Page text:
Are there ethical parameters to who can enter into a contract?

Grand Junction Real Estate Advice

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Dave

 About a year ago, a family member began suffering with, which luckily turned out to be short-term, a mental breakdown. During that episode, my family member reconnected with an old friend who happened to work in real estate. In a manic episode, a listed piece of real estate was put under contract by my family member with a real estate agent. Because of the breakdown, my family member lost their job and had to forfeit their deposit.

When I called the Realtor and asked about getting the deposit back, I was told he was not the listing agent and would not be able to return the earnest money. I questioned the Realtor about his relationship with my family member and he told me they were "friends" and had known each other for years. When I asked him if he knew there was mental illness interfering with his "friend’s" ability to make good decisions at the time he wrote the contract, he assured me he was. My question—is there some sort of ethical expectation in real estate that would question the decision to write a contract with a person who is obviously not of sound mind?

Thank you,

 Linda, Grand Junction


Linda,

Wow, this is complicated! The question of ethics is a real one, if they were “knowledgeable” about the mental breakdown and still allowed them to enter into a contract. There is a lot that is open to interpretation in your question, like the fact that he was “obviously not of sound mind”. What may be obvious to one, may not be obvious to another. Mental capacity should be evaluated by professionals who are trained to make such determinations. There have been a couple of instances over the past 10 years where we have had questions about a person’s mental capacity and we have found a way to discuss it with family members, of the party in question, but had to proceed with care. Let’s cover the basics.

Contracts are enforceable against anyone having legal capacity, but some persons are deemed by law as either incapable of contracting or having some limited capacity to contract.

Contracts are enforceable against anyone having legal capacity, but some persons are deemed by law as either incapable of contracting or having some limited capacity to contract. In the instances of limited capacity, the contract can be voided if the individual goes before the court to void the contract. As long as the person of limited capacity allows the contract to exist, the contract may not be voided. An example of a person with limited capability would be someone who is illiterate or one who has diminished mental capacity. Any person declared to be mentally incompetent is deemed incapable of contracting. Any agreement of purchase or sale entered into by such a person is voidable.

It sounds like the contract could have been voided, if your family member was either declared to be mentally incompetent or in limited capacity at the time he signed the contract.  However, if he was of limited capacity, he would have to petition the court to void the contract. As devil’s advocate, one question still remains, was he competent at the time he signed the contract? The water gets muddier at every turn. I think that there is an ethical expectation for everyone, regardless of the business type, to be aware and try to identify those who should not be entering into a contract. In this case, there is enough “gray area” that I can’t make a firm ethical verdict, but if the real estate agent “had actual knowledge” of the breakdown, then I can say there should have been some significant due diligence and legal consultation performed prior to executing any contract.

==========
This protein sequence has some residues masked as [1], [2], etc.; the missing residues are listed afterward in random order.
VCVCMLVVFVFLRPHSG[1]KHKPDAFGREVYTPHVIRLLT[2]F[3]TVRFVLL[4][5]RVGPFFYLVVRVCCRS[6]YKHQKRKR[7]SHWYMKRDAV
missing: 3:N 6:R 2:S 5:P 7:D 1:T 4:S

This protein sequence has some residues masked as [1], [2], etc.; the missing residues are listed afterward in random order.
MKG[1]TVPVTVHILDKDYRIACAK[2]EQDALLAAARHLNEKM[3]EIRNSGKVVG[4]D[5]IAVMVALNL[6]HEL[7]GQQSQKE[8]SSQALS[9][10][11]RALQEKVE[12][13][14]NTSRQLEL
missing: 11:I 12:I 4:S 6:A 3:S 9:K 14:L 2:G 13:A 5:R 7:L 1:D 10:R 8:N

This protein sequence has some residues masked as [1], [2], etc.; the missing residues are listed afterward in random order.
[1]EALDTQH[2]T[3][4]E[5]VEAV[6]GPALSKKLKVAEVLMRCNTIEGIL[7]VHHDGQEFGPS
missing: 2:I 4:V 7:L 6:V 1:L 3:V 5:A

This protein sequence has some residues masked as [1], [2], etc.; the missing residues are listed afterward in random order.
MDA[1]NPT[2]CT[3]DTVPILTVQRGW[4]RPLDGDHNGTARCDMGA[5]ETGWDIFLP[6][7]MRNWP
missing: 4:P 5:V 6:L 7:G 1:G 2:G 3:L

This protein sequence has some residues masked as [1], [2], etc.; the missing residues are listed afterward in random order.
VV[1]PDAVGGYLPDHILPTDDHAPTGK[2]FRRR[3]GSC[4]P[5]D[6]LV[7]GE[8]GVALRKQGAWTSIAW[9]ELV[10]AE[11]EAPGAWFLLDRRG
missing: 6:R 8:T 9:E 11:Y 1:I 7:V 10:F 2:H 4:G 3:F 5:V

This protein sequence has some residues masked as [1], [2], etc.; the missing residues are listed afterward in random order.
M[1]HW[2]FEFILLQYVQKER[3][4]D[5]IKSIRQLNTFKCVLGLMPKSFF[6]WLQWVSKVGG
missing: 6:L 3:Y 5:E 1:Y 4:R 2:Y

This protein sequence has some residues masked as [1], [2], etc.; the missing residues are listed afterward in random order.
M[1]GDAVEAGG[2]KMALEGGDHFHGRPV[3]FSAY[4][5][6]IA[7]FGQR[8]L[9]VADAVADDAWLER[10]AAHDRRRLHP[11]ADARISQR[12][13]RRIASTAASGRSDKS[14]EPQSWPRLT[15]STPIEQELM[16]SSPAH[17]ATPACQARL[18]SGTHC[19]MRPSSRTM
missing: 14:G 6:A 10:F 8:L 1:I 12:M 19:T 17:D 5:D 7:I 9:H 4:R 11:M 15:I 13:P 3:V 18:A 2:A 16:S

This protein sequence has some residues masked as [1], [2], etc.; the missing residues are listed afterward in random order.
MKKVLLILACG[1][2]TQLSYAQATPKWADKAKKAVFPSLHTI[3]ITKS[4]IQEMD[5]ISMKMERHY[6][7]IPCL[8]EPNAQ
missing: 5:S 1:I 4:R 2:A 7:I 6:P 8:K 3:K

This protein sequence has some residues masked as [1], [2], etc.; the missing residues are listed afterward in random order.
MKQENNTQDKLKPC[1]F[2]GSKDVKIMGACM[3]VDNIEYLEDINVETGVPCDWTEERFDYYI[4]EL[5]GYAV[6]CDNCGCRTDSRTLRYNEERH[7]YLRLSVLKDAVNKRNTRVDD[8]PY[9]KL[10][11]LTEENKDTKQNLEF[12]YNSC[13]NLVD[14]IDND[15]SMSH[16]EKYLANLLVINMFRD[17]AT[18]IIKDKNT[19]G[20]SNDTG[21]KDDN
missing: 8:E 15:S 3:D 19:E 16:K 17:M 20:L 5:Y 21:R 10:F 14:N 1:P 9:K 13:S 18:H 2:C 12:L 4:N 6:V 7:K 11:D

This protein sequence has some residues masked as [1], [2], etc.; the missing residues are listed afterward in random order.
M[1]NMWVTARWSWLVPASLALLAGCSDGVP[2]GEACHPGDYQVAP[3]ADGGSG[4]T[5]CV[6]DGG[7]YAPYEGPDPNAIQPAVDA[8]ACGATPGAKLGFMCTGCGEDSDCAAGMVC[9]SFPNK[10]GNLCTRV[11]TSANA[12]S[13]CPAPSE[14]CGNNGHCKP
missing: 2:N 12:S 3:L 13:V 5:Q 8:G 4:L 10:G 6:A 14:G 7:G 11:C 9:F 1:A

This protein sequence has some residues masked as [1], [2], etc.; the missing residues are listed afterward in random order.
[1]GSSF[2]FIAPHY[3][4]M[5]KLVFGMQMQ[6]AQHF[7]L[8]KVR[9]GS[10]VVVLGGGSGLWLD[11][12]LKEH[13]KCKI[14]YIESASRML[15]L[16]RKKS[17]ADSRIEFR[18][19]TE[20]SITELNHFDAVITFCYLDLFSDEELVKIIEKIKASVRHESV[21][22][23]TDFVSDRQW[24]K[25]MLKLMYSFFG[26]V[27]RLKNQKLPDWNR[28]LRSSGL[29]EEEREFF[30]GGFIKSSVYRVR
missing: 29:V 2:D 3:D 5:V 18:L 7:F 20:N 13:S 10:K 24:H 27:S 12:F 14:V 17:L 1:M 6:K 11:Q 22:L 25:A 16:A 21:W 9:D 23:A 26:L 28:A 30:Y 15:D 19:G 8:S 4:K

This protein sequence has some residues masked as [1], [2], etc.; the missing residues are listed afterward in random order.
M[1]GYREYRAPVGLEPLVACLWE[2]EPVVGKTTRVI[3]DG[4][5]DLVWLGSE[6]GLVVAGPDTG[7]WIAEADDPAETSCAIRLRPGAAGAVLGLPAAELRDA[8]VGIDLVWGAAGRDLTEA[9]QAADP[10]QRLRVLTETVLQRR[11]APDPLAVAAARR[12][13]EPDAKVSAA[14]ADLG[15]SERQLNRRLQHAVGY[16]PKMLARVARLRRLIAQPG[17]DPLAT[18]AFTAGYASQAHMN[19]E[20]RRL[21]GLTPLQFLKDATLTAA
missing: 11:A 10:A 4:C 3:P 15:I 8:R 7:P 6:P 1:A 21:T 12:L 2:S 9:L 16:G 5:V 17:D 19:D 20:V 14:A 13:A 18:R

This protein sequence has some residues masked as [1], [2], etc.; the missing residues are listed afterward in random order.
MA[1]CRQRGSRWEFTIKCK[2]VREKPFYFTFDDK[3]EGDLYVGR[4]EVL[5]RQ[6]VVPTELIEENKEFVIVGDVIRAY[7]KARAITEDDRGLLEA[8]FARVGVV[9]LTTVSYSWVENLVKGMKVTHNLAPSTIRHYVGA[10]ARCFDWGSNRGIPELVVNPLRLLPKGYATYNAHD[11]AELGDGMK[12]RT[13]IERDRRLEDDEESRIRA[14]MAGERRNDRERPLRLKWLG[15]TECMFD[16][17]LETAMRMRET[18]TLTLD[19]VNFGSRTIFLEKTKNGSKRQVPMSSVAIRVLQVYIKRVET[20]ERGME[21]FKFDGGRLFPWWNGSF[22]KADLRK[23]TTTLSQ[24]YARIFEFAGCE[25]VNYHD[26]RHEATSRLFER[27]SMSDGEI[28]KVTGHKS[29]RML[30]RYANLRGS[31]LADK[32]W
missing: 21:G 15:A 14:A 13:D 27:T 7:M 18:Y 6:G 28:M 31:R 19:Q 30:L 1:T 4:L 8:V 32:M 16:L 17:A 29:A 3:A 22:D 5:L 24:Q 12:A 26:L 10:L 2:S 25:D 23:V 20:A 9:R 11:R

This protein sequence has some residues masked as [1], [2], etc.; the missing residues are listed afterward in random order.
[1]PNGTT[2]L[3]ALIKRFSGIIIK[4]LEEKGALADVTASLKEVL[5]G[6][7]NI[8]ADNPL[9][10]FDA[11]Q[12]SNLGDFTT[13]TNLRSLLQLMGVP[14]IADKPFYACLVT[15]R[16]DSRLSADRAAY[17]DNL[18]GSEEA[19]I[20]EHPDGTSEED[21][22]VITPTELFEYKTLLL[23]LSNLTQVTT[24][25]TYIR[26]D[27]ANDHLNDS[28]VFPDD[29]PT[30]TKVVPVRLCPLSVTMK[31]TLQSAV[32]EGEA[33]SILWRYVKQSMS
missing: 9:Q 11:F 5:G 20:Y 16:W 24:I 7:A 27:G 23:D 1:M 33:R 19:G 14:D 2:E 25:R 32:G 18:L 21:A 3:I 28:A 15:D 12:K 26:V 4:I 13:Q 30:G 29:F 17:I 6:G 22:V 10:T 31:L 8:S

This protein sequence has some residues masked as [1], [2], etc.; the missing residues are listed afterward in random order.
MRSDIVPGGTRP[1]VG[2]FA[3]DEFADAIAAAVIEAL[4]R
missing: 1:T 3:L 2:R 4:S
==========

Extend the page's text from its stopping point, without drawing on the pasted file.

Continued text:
I am thankful that he only lost his earnest money and at least he did not close on the property and left holding a much more devastating financial burden. In cases like these, we refer our people to a knowledgeable and reputable local attorney for consult. Contacting an attorney to evaluate a legal minefield like this one is advised. Thanks for your question and all the best to your family.

Dave Kimbrough
The Kimbrough Team

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Do open houses really work to sell homes?

Grand Junction Real Estate Advice

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Dave,

Do open houses really benefit sellers? Our home has been on the market for a few months and we’ve had four open houses per our realtor’s advice and still no offer! We understand that we should be as accommodating as possible if we want to get our home sold, but it’s a lot of work planning a day away from home with our three young children so an open house can happen.

Our realtor says each open house has had a lot of traffic, but just no luck on an offer! We’re starting to wonder if open houses really work to sell homes or they’re just a way for neighbors to come check out our home and compare it to theirs!

Brittany, Grand Junction


Brittany,

The age old real estate question, do open houses really work? I hear this question at virtually every appointment I go on and this is what I believe to be true about open houses. I can reiterate what you already experienced, statistically they are not effective at selling houses. A number somewhere in the vicinity of 2% of homes sold are sold as a result of an open house. If you are one of the 2% they are awesome, but if your one of the 98% they are far less awesome and quickly become very disappointing! In my opinion 2% is far too low to make it a staple of any “true” marketing plan. I understand having an open house every once in a while, however they certainly should NOT be the backbone of any marketing plan that you should take serious or think will prove very effective.